Photo courtesy Universal Pictures

Sometimes when parts of a movie work really well, the parts that don’t tend to stick out like a sore thumb.

Take “Renfield,” for example, which has a great cast and a fun premise, but then skimps on storytelling to the point that the movie’s strengths don’t have anything to cling to.

The setup reimagines the relationship between Count Dracula and his servant Renfield as a toxic, codependent boss-employee relationship.

Nicholas Cage plays Dracula to the hilt with all of his glorious Nick-Cage-ness as he strikes the perfect tone between horror and comedy.

Renfield is played with a goofy sweetness by Nicholas Hoult who finds himself at a moral crossroads after a century-plus as Dracula’s servant.

Dracula and Renfield find themselves lurking in modern-day New Orleans as Renfield is tasked with finding victims for a convalescing Dracula. Even though he is still technically a human, Renfield is able to use some of Dracula’s power to gain superhuman strength and agility whenever he eats insects.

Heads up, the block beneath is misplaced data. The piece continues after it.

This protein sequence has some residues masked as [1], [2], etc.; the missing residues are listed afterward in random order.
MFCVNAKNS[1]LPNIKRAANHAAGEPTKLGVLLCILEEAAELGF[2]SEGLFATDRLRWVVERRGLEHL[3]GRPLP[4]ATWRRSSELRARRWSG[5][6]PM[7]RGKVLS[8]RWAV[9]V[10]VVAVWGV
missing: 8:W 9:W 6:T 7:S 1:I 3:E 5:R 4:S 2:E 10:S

Renfield tries his best to offer up bad guys and lowlifes to his boss, but when he meets Rebecca (Awkwafina) a cop fighting against a corrupt crime family, Renfield decides he might be better off leaving Dracula behind. Of course, Dracula is not a fan of that plan.

All of this is just silly fun and while the gore and violence are over the top, it’s cartoony to the point that it feels like a horror movie via Looney Tunes.

Director Chris McKay also throws in some fun flourishes, like telling Renfield’s backstory with the look and feel of a 1930s Universal monster movie.

Cage, Hoult and Awkwafina are great in “Renfield,” so much so that without them this movie would just flame out into nothingness. Enough of the jokes land to make this an enjoyable time at the movies even though, from a plot standpoint, there’s just not much meat on the bones.

“Renfield” has just enough going for it to wind up on the positive side of the ledger, even though it almost occasionally gets overwhelmed by its weaknesses.

“Renfield” is rated R for bloody violence, some gore, language throughout and some drug use.

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